Even before they lifted the Vince Lombardi Trophy on Sunday night, there was talk about the Kansas City Chiefs establishing themselves as a new NFL dynasty — the first since the New England Patriots won six championships between 2001 and 2018. With their victory over the Philadelphia Eagles in Super Bowl LVII these debates are only intensifying.
So, are the Chiefs a dynasty now that they appeared in three of the last four title games with victories in 2019 and 2022? That depends on who you will ask, but the arguments are being made both on a national and a local level.
Sports Illustrated, for example, wrote that Patrick Mahomes Wanted a Dynasty; Now He Has One. KSHB41 in Kansas City, meanwhile, claimed that the quarterback and his team deliver Chiefs dynasty with 2nd Super Bowl in 4 years. And finally, the Boston Globe, argued that, Sorry Patriots fans, but these Chiefs are now a dynasty.
That third article in particular is a noteworthy one, because it directly adds the Patriots to the equation and debate over whether or not the Chiefs truly have established themselves as a dynastic presence. However, an argument can be made that the comparison between the two dominant clubs of their time are missing the point entirely — and, in fact, are a disservice to the accomplishments of both teams.
The Patriots’ achievements during the Tom Brady/Bill Belichick era are well documented. A record-tying six titles, nine total Super Bowl appearances, and 17 division titles. The franchise’s ability to sustain success over a two-decade span was unprecedented, and is used a benchmark for any team to come.
There is no arguing New England’s success. It was unprecedented, especially in the NFL’s salary cap era.
Being measured against that, a team can only lose. But why measure in the first place?
The Chiefs’ accomplishments, for example, have nothing to do with New England. While they may very well be on pace to one day match what the Patriots did under Brady and Belichick, it also is entirely likely they will not. But they are doing so independently of what the 2000s and 2010s Patriots did; one does not take away from the other.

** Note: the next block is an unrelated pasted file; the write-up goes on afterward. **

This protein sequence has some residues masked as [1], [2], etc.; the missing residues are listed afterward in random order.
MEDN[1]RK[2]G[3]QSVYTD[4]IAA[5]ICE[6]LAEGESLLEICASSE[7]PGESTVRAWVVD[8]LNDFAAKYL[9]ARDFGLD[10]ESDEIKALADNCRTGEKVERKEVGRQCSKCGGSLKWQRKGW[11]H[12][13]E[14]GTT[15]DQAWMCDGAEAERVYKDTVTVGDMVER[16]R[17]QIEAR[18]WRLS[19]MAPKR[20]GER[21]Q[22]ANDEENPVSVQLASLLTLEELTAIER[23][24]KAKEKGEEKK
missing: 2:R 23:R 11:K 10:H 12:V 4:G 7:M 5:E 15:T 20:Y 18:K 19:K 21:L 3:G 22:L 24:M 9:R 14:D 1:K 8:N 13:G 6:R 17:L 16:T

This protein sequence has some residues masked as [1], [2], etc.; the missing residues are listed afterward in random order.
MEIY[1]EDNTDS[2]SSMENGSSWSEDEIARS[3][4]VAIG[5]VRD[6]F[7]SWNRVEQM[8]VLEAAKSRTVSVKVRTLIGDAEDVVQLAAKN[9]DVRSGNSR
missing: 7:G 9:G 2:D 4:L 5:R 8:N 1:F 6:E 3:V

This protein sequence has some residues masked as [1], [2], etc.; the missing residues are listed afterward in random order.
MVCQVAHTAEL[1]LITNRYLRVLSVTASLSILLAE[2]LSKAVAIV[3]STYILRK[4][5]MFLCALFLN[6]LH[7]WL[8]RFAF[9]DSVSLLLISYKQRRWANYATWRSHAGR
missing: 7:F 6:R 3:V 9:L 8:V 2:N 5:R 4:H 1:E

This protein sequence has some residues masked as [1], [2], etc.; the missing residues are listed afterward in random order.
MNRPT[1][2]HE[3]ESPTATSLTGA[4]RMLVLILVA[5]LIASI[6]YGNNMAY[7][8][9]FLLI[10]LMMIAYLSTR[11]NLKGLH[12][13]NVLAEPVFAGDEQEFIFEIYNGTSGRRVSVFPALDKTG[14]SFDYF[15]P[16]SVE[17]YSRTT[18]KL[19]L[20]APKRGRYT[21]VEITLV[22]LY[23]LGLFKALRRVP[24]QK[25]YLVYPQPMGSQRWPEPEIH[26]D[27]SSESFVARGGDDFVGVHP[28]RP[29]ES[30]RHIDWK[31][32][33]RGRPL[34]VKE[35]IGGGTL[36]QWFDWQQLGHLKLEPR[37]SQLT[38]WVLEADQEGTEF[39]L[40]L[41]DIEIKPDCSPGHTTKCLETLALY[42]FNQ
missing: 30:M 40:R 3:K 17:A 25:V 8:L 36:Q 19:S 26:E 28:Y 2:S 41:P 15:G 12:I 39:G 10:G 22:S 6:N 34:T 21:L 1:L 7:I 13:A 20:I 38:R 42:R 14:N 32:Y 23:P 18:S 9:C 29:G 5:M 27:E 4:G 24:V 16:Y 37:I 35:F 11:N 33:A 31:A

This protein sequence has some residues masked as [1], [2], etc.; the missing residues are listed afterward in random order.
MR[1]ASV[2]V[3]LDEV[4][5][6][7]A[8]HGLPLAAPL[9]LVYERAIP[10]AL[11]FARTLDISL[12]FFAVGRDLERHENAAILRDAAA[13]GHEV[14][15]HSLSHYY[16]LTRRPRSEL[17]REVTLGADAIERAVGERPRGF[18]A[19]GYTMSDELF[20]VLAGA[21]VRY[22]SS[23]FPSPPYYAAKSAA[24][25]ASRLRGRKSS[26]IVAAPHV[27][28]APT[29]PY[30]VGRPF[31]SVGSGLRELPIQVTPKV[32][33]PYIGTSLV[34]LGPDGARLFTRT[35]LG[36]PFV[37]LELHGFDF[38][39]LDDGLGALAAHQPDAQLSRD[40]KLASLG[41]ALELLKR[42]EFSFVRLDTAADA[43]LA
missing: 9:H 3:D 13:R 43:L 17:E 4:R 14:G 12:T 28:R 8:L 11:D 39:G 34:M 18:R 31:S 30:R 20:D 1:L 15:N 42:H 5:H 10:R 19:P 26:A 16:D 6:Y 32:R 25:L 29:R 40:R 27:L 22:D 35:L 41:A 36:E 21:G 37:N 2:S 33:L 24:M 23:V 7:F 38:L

Regardless of what happens in the future, after all, success speaks for itself. The Chiefs, for example, properly filled the vacuum in the AFC that was created when Tom Brady departed New England, effectively pulling the plug on the 20-year dynasty.
They have hosted five conference championship games and counting, starting their stretch in 2018 with a loss to these very same Patriots. The next two years, they advanced to the Super Bowl; they beat San Francisco in the first one, losing to the Brady-led Tampa Bay Buccaneers the following February. Two years after that, they were back on the game’s biggest stage and again earned a victory.
Is two wins in a four-year span worthy of dynasty considerations?
That is a subjective perspective, even though it is worth noting that virtually nobody is calling the 2005-2009 Pittsburgh Steelers — winners of two Super Bowls in a four-year span — a dynasty. It is also true that the term is being thrown around quite loosely these days (something that is also true when it comes to term “GOAT”).
For what it is worth, Patrick Mahomes himself would not talk about the “D” word after the game.
“We’ve got a long way to go to call ourselves a dynasty,” he said. “We’re going to keep fighting. We’ve got a lot of young dudes on this team. I like our chances next year as well.”
Nonetheless, what the Chiefs are doing is laying the foundation for what might one day be a dynasty; they are themselves making a strong case in favor of lofty projections. And if they were to reach that level no questions asked — i.e. by winning another championship within the next couple of years — that would not alter what the Patriots accomplished over the past two decades in any way, shape or form.
Comparing these two franchises’ dynastic(-ish) runs therefore leads nowhere. The Patriots dynasty is over, even with Bill Belichick still running the show (that does not mean they cannot rise from the ashes again). The Chiefs’ may or may not be only beginning.
The bottom line is this, though: Kansas City’s success is impressive and its status as the team of the 2020s legitimate. The same is true for New England, albeit in the two decades before.
Both teams found prolonged success in an era designed for parity. Both are led by Hall of Fame-caliber talent at key position. And both appear to just have that winning edge.
The Patriots were here to stay, and it looks like the Chiefs might just be as well. As far as comparisons are concerned, that is what the focus should be on. Not some arbitrarily-applied labeling.